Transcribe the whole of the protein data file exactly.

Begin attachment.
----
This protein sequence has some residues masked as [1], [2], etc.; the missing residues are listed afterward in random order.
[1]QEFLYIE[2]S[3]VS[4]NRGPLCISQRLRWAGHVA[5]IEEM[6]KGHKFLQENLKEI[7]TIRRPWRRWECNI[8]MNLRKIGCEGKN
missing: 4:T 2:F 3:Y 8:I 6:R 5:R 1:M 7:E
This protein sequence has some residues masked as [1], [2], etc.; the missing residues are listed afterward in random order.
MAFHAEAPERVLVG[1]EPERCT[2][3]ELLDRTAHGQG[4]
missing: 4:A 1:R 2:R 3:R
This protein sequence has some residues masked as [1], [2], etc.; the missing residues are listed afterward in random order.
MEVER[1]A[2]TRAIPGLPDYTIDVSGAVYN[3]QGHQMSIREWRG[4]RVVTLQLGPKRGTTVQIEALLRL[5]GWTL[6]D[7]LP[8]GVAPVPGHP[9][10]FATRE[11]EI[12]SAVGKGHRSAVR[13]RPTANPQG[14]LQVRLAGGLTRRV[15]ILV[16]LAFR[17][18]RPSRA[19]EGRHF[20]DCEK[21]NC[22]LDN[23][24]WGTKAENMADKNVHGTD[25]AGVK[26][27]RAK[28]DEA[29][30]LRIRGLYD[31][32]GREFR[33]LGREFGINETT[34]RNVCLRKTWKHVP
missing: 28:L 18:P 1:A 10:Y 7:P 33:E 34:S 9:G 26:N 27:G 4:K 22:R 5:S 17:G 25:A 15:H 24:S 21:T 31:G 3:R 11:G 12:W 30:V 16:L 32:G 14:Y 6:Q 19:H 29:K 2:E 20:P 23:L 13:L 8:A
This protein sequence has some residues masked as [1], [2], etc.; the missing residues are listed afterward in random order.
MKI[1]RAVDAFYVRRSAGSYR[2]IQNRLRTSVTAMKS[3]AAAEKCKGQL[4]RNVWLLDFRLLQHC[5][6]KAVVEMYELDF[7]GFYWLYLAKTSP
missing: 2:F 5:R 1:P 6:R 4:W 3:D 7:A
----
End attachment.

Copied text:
This protein sequence has some residues masked as [1], [2], etc.; the missing residues are listed afterward in random order.
[1]QEFLYIE[2]S[3]VS[4]NRGPLCISQRLRWAGHVA[5]IEEM[6]KGHKFLQENLKEI[7]TIRRPWRRWECNI[8]MNLRKIGCEGKN
missing: 4:T 2:F 3:Y 8:I 6:R 5:R 1:M 7:E
This protein sequence has some residues masked as [1], [2], etc.; the missing residues are listed afterward in random order.
MAFHAEAPERVLVG[1]EPERCT[2][3]ELLDRTAHGQG[4]
missing: 4:A 1:R 2:R 3:R
This protein sequence has some residues masked as [1], [2], etc.; the missing residues are listed afterward in random order.
MEVER[1]A[2]TRAIPGLPDYTIDVSGAVYN[3]QGHQMSIREWRG[4]RVVTLQLGPKRGTTVQIEALLRL[5]GWTL[6]D[7]LP[8]GVAPVPGHP[9][10]FATRE[11]EI[12]SAVGKGHRSAVR[13]RPTANPQG[14]LQVRLAGGLTRRV[15]ILV[16]LAFR[17][18]RPSRA[19]EGRHF[20]DCEK[21]NC[22]LDN[23][24]WGTKAENMADKNVHGTD[25]AGVK[26][27]RAK[28]DEA[29][30]LRIRGLYD[31][32]GREFR[33]LGREFGINETT[34]RNVCLRKTWKHVP
missing: 28:L 18:P 1:A 10:Y 7:P 33:E 34:S 9:G 26:N 27:G 4:K 22:R 5:S 17:G 25:A 15:H 24:S 21:T 31:G 3:R 11:G 12:W 30:V 16:L 32:G 14:Y 6:Q 19:H 29:K 2:E 20:P 23:L 13:L 8:A
This protein sequence has some residues masked as [1], [2], etc.; the missing residues are listed afterward in random order.
MKI[1]RAVDAFYVRRSAGSYR[2]IQNRLRTSVTAMKS[3]AAAEKCKGQL[4]RNVWLLDFRLLQHC[5][6]KAVVEMYELDF[7]GFYWLYLAKTSP
missing: 2:F 5:R 1:P 6:R 4:W 3:D 7:A